The first 1,000 days starts from conception (when you fall pregnant) to when your baby is 2 years old. This is the period of rapid brain growth and development. Experiences during this time strongly influences a baby’s development and will have lifelong consequences on the health and wellbeing of your baby.
People use to think that babies and young children didn’t genuinely learn until they were older. However, there is more recent evidence about the significance of the first 1,000 days, and more and more research is emerging.
During the first 1,000 days, brain development is shaped by a baby’s social and physical experiences, and they have the greatest capacity to adapt to different social and physical environments (medically known as ‘neuroplasticity’).
Despite this evidence, Australians don’t yet have a strong understanding of the importance of the first 1,000 days. About 1 in 5 Australian children are at risk of child development issues when they go into kindergarten. Some research shows that these children don’t usually catch up over time, but fall further behind.
So, more needs to be done to focus on the first 1,000 days because of the lifelong influences on a baby’s health and development.
From the moment you think about trying to conceive you should be thinking about keeping a healthy lifestyle and eating well to give your baby a healthy start.
Nutrition pre-conception and during pregnancy
It is well-researched that a woman’s nutrition can affect her baby’s mental health, food or flavour preferences (babies develop a sense of smell and taste early on) and a baby’s risk of developing chronic diseases such as obesity or diabetes.
Eating healthy while you’re trying to conceive and during pregnancy. Eating a variety of healthy foods will also expose your baby to different tastes and flavours which may prevent them from becoming picky eaters later in life.
Substance use (alcohol and tobacco smoking) during pregnancy
Exposure to tobacco and alcohol during pregnancy can lead to impaired brain development and growth, and birth defects.
Drinking alcohol during pregnancy has been linked to miscarriage, premature births and low birth weight. Because alcohol can affect the development and growth of a baby from early on in a pregnancy and can pass into breast milk, no alcohol is the safest option when you’re trying to get pregnant, during pregnancy and when you’re breastfeeding. There is no safe time or amount of alcohol during these stages.
Smoking, including second-hand smoke, can affect a baby’s growth and cause premature birth. Thousands of toxic chemicals from tobacco smoke can flow to the placenta and reduce the amount of nutrients and oxygen that gets to an unborn baby.
Quitting smoking before you fall pregnant is ideal, but quitting at any point during pregnancy will have health benefits, especially if women are able to quit within the first trimester.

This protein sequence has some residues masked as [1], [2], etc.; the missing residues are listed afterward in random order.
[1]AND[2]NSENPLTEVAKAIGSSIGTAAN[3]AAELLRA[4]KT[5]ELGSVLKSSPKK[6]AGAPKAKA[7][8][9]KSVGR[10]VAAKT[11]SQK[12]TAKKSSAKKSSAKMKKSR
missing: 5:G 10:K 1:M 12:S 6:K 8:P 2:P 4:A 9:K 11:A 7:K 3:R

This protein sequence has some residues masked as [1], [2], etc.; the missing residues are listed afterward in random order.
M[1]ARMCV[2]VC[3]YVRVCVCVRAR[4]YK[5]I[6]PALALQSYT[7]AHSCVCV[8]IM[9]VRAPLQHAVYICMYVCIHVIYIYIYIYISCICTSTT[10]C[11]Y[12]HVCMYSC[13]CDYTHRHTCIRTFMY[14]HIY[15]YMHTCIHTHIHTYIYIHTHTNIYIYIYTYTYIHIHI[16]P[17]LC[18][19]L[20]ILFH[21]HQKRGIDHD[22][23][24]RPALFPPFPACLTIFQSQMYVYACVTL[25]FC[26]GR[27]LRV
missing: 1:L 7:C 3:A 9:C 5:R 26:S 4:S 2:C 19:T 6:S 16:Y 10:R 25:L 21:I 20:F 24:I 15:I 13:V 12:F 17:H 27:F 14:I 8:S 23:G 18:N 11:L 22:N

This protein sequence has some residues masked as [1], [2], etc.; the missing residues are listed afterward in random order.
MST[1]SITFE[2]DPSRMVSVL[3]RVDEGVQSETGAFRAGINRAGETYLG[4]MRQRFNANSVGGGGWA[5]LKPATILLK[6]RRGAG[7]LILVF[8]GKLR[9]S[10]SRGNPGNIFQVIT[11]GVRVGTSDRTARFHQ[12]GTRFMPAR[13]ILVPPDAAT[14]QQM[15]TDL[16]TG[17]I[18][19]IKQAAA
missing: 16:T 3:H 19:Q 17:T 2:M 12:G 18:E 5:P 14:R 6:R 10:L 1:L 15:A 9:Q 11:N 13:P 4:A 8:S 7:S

Exposure to tobacco smoke in a baby’s early years can affect lung function and increase the risk of asthma. If you, your partner or family members are smokers, avoid smoking near your baby or toddler.
Stress during pregnancy
It’s normal to feel stressed or anxious during your pregnancy and some stress can be healthy by preparing your baby for the ‘real world’. But experiencing high levels of stress over a long period of time is not healthy.
During pregnancy, a foetus uses physical and mental cues from their mother to ‘predict’ the kind of world they will be born into and adapts accordingly. High levels of stress during pregnancy sends a message to your unborn baby that the world is dangerous and they will struggle when they experience social or emotional stresses as a baby or child. They may be hard to settle, easily overreact and have difficulty focusing at school.
High or ongoing levels of stress during pregnancy can also affect a baby’s growth and the length of your pregnancy.
Nutrition in infancy
For the first 6 months of life, exclusive breastfeeding is recommended, where the infant only receives breastmilk. Breastmilk contains all the needed vitamins, proteins, fats and antibodies. Breastmilk helps babies fight off illness and infection, builds a healthy digestive system and is linked to higher intelligence, lower incidence of allergies and lower chances of childhood obesity.
From 6 months old when solid foods can be introduced, it is recommended that breastfeeding continue alongside solid foods. Introduce a variety of nutritious foods, such as fruit and vegetables, wholegrains, legumes and proteins. Avoid sugary drinks and foods that are high in sugar, fat or salt.
From this early age, infants and toddlers also learn eating behaviours and attitudes from their parents and family. For example, letting an infant avoid certain foods because they don’t like it, watching TV or using mobile devices during mealtimes, or using food as a ‘reward’ for good behaviour can lead to poor nutrition and eating habits that will be difficult to change when infants are older.